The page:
I ran a system with the best part of a thousand databases, spread across multiple servers. They were all an identical structure and were synchronised with a template database which was on each of the machines.
This allowed me the ability to migrate databases from one db to another if one was getting excessively over-loaded, and as the client mix changed, I could create new databases on different servers to load balance across the servers. This was the biggest advantage I got from the system, in that I had multiple large lumps of tin performing multiple complicated queries simultaneously on the separate servers.
The great thing about this, is that you can add servers to the configuration at your own speed, as each server starts to get over-loaded, add another into the mix, migrate some dbs across to the new server and end up with a nicely load balanced set of servers. A really nice and simple way to add scale to the system as and when it is required!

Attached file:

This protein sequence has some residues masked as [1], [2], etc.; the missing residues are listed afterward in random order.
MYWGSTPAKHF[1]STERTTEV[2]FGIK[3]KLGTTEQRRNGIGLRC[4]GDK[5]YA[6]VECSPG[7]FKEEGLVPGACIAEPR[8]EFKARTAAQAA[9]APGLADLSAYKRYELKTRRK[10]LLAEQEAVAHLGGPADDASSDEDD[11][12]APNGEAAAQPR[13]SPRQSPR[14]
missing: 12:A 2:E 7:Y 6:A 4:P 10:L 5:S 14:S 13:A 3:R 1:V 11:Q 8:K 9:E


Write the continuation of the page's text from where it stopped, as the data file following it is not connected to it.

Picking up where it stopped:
The reason I went with this approach rather than the single huge database approach, was the sheer size of the potential database that would have been created... each of the 1000 databases had 200 tables, and many of the individual tables within each of the databases comprised many hundreds of millions of rows of data!
A single database configuration would have required certain tables (approx 8 of them) to have multi-billions of rows of data, and the total db size would have been over 10Tb. We were able to have multiple servers with 5Tb of RAID 10 storage, with many databases on each.
That's what I would do! Hope it helps your decision making... :)